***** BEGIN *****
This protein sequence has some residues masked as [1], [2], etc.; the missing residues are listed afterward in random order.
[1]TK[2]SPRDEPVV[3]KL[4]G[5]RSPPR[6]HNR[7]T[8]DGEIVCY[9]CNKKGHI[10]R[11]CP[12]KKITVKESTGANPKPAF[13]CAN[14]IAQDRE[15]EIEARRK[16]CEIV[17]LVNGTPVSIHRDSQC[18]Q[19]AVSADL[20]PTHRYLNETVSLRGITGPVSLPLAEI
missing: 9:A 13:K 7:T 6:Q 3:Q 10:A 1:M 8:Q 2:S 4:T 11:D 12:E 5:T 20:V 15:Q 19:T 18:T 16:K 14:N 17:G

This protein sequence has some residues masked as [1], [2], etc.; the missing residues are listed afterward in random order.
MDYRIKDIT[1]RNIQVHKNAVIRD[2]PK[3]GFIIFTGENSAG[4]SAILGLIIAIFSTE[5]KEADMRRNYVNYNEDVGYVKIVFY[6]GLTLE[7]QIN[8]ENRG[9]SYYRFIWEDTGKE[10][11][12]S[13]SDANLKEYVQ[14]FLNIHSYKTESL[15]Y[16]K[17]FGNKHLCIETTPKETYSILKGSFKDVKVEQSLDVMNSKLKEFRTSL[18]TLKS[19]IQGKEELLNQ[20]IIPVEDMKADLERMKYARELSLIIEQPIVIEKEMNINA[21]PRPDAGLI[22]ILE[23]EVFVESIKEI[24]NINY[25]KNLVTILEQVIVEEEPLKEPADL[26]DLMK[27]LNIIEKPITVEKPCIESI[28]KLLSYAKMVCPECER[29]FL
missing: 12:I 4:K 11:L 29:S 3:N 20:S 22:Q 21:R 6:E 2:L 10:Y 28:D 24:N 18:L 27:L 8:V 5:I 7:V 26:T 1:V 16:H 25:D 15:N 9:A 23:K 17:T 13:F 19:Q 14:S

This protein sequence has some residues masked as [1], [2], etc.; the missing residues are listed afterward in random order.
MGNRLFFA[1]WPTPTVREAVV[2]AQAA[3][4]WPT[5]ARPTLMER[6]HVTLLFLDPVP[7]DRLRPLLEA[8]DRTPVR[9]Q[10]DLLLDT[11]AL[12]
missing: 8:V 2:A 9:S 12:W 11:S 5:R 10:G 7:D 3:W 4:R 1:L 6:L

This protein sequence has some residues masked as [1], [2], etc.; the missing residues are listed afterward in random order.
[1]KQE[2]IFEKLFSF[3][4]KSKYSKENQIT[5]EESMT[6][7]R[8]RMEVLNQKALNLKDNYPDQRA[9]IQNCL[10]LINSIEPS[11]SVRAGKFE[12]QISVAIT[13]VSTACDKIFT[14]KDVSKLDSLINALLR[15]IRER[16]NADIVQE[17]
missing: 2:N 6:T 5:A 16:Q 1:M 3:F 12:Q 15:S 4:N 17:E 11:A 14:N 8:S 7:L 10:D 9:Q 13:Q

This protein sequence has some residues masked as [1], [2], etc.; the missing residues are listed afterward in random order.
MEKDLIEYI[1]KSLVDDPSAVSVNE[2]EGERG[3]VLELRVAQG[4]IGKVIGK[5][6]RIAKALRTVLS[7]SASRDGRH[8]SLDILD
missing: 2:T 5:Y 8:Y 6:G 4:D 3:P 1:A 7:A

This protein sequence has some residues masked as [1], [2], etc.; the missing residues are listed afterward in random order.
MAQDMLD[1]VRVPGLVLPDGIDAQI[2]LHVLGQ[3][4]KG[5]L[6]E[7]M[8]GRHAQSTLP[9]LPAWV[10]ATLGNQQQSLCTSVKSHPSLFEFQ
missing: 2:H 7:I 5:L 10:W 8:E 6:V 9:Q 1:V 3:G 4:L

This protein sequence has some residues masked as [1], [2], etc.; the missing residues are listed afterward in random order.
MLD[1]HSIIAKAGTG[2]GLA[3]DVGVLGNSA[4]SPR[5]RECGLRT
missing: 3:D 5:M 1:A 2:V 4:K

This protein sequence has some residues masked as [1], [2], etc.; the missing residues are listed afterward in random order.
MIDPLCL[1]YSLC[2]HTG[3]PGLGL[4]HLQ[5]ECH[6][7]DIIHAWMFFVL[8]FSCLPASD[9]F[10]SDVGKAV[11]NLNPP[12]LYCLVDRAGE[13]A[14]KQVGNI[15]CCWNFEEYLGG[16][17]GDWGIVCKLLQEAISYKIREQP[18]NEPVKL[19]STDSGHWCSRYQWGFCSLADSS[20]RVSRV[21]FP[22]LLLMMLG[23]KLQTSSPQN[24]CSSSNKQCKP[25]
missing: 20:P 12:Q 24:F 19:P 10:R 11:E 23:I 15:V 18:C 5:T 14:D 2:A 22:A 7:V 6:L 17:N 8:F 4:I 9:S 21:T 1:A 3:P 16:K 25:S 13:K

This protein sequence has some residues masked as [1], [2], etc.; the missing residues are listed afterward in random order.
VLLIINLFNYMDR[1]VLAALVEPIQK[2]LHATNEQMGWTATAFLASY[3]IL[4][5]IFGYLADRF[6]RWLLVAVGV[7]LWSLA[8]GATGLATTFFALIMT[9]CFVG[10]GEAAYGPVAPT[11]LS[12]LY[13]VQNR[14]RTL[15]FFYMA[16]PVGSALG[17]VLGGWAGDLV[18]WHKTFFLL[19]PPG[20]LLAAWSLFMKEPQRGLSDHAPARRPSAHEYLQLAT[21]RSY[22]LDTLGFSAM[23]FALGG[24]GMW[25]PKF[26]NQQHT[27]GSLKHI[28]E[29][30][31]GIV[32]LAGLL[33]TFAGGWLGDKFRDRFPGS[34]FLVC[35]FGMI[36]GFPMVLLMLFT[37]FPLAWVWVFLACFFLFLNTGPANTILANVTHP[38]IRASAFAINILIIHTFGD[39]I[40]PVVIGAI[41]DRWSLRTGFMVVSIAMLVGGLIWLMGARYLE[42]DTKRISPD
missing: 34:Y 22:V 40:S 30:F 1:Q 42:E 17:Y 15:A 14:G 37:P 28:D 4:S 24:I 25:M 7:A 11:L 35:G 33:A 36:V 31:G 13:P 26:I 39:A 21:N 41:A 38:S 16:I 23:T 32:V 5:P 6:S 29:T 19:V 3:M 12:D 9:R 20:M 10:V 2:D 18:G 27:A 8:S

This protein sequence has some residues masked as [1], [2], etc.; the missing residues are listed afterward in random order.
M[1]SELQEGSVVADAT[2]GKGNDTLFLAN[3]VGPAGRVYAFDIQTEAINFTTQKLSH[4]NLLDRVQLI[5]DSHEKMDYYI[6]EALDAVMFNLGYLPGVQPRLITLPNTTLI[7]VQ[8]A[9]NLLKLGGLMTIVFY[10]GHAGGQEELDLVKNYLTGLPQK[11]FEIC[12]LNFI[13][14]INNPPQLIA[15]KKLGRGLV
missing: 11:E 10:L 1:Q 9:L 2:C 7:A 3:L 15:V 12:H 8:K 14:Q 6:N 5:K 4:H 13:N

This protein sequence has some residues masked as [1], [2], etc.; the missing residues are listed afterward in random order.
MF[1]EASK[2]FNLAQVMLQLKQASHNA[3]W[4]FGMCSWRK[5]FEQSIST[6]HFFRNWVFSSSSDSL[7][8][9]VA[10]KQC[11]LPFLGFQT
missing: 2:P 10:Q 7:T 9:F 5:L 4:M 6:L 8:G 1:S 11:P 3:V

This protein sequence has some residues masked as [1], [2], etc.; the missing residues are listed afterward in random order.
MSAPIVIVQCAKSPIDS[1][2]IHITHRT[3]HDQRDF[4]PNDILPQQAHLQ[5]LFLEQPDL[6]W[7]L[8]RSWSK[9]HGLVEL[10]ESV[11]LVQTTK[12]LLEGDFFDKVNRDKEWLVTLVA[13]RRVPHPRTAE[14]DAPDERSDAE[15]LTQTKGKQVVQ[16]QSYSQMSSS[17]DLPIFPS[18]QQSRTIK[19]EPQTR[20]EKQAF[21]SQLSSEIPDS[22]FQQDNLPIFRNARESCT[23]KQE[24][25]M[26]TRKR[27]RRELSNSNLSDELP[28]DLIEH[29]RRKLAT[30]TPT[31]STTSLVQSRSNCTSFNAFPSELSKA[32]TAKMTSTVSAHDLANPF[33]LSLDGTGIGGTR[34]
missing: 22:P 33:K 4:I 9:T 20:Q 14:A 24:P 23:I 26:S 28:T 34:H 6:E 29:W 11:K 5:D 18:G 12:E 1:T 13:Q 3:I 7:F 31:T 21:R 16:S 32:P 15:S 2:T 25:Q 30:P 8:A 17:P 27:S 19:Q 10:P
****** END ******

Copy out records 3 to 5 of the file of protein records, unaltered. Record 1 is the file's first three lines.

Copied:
This protein sequence has some residues masked as [1], [2], etc.; the missing residues are listed afterward in random order.
MGNRLFFA[1]WPTPTVREAVV[2]AQAA[3][4]WPT[5]ARPTLMER[6]HVTLLFLDPVP[7]DRLRPLLEA[8]DRTPVR[9]Q[10]DLLLDT[11]AL[12]
missing: 8:V 2:A 9:S 12:W 11:S 5:R 10:G 7:D 3:W 4:R 1:L 6:L

This protein sequence has some residues masked as [1], [2], etc.; the missing residues are listed afterward in random order.
[1]KQE[2]IFEKLFSF[3][4]KSKYSKENQIT[5]EESMT[6][7]R[8]RMEVLNQKALNLKDNYPDQRA[9]IQNCL[10]LINSIEPS[11]SVRAGKFE[12]QISVAIT[13]VSTACDKIFT[14]KDVSKLDSLINALLR[15]IRER[16]NADIVQE[17]
missing: 2:N 6:T 5:A 16:Q 1:M 3:F 12:Q 15:S 4:N 17:E 11:A 14:N 8:S 7:L 10:D 9:Q 13:Q

This protein sequence has some residues masked as [1], [2], etc.; the missing residues are listed afterward in random order.
MEKDLIEYI[1]KSLVDDPSAVSVNE[2]EGERG[3]VLELRVAQG[4]IGKVIGK[5][6]RIAKALRTVLS[7]SASRDGRH[8]SLDILD
missing: 2:T 5:Y 8:Y 6:G 4:D 3:P 1:A 7:A